Do more miles of pipelines correlate with more risk? Pipeline infrastructure expands each year. In 2004, the US had 166,669 miles of hazardous liquids pipelines. As of 2016, the total grew to 211,150 miles, a 27% increase. PHMSA does not analyze correlations between miles of pipeline and human and environmental risk. The American Petroleum Institute (API), however, does.
Considering all pipelines - crude oil, petroleum products and natural gas liquids - miles of pipelines have increased by 13% over the past five years, while major (classified as larger than 500 barrels of product released) pipeline incidents per mile are down nearly a third. Incidents potentially impacting people or the environment outside of an operator’s facility are down 52 percent since 1999 (for more details see the American Petroleum Institute (API) report released in 2016).
The Fraser Institute, an independent think tank in Canada ranked as one of the top (19th) think tanks in the world by The University of Pennsylvania, analyzed Canadian data on oil and natural gas transport, and found:
“In general, the transport of oil and gas is quite safe by all modes: pipeline, rail, and tanker, though there are differences between the modes that should be considered when developing infrastructure.”
Specifically, “pipelines suffer few occurrences (accidents and incidents)…between 2004 and 2015, pipelines experienced approximately 0.05 occurrences per million barrels of oil equivalent (Mboe) transported.”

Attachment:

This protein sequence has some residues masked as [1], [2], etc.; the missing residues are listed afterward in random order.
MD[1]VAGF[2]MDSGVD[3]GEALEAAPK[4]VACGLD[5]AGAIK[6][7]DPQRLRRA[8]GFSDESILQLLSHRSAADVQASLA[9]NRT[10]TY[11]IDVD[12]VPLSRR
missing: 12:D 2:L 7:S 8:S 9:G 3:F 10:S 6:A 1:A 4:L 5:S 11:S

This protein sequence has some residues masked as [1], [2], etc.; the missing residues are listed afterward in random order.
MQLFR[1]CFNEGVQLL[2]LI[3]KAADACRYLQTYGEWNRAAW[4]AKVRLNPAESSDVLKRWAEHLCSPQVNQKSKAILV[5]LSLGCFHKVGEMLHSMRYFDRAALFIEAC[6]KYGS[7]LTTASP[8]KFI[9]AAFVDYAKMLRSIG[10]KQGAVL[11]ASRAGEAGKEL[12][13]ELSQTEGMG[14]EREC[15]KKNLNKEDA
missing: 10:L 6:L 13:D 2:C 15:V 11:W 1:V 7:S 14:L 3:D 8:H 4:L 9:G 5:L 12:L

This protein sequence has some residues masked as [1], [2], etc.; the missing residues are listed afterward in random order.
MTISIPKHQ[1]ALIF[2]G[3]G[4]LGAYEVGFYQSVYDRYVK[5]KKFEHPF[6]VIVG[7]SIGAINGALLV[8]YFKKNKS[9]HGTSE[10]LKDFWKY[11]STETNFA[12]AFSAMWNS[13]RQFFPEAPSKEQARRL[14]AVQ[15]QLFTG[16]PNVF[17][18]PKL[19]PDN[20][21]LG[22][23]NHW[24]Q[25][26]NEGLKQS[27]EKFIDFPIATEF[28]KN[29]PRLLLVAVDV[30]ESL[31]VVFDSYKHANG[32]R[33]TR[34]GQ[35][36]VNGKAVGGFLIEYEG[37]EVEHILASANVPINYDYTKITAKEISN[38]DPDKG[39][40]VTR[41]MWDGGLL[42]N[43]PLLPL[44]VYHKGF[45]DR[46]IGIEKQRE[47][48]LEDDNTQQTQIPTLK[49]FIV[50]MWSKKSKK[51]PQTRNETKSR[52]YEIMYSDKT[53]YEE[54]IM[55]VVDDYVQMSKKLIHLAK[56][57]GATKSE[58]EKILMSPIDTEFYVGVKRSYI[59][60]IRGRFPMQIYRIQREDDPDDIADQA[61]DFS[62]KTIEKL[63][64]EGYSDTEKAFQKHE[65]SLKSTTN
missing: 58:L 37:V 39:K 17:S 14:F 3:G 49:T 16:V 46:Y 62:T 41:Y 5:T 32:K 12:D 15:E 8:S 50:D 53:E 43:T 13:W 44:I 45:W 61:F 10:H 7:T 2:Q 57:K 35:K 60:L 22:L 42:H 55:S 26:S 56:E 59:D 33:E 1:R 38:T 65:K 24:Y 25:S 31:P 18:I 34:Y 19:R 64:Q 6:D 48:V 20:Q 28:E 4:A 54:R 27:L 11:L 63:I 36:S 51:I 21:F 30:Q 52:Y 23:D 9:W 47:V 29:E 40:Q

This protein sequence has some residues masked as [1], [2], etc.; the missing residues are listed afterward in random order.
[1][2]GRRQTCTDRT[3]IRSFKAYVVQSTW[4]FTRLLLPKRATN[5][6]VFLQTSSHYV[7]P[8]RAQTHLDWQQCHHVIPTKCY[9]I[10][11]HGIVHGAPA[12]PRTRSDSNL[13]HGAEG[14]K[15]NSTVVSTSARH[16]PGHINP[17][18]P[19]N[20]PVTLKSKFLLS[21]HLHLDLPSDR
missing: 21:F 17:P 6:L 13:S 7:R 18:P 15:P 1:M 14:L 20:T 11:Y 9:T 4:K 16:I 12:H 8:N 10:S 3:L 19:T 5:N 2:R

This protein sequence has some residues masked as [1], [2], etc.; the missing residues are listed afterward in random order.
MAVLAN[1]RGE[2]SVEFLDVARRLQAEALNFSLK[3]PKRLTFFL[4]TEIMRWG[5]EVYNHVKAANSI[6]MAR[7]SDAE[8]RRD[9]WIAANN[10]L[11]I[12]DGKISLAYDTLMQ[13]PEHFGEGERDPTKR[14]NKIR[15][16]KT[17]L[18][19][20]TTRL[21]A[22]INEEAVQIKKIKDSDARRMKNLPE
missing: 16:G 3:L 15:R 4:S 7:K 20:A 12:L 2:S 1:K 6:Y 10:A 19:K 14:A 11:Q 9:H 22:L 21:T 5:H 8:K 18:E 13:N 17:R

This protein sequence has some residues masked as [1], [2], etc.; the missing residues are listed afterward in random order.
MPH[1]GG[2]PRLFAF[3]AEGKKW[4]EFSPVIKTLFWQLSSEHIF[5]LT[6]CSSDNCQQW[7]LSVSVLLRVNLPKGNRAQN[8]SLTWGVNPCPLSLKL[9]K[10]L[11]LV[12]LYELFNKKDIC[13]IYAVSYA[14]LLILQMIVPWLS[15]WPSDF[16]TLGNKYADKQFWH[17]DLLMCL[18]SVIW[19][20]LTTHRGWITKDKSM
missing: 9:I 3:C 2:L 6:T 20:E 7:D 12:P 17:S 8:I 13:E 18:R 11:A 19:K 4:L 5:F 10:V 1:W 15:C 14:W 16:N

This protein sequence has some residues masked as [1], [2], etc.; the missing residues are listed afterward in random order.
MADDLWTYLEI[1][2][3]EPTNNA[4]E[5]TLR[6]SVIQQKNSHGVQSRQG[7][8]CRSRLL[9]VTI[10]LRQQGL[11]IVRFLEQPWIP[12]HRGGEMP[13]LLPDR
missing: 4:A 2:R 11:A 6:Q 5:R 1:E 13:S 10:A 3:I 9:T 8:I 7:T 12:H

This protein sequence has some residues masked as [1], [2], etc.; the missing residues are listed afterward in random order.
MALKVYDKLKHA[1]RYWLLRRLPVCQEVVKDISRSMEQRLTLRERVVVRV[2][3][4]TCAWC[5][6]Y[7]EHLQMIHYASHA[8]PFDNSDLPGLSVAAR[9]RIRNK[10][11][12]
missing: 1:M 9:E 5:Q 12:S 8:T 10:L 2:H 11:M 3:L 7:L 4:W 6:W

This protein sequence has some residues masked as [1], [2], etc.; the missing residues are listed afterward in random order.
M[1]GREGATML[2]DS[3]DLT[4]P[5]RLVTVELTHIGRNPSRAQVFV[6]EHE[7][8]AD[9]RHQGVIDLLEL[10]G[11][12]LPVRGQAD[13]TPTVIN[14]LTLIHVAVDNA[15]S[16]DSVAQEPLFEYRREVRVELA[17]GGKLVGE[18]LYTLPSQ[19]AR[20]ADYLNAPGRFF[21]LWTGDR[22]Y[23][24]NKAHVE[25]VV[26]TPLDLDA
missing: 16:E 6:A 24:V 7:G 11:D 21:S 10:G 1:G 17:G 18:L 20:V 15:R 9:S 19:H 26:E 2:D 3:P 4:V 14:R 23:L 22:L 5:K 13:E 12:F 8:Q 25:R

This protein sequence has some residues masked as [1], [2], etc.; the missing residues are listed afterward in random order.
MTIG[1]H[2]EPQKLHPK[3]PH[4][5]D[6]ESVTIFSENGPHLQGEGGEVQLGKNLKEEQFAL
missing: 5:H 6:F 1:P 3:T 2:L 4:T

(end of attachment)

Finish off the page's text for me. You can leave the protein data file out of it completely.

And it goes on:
Kenneth Green, Fraser Institute’s senior director of energy and natural resource studies and co-author of the study, summarizes the “evidence is clear—building new pipelines and shipping oil by tanker is the safest and most environmentally responsible way to get Canadian oil to global markets.”
In addition, the study finds that “while both pipeline and rail transportation of oil and gas are quite safe…pipelines continue to result in fewer accidents and fewer releases of product, when taking into consideration the amount of product moved.”
These statistics focus on operations. Concerns about pipeline construction risks, especially with respect to drinking water, recently led to a halt in Sunoco Logistics’ Mariner East 2 Pipeline construction that was resolved by agreement with the Clean Air Council, Delaware Riverkeeper Network, and Mountain Association. Discussion about risks during construction coming soon in Part II.
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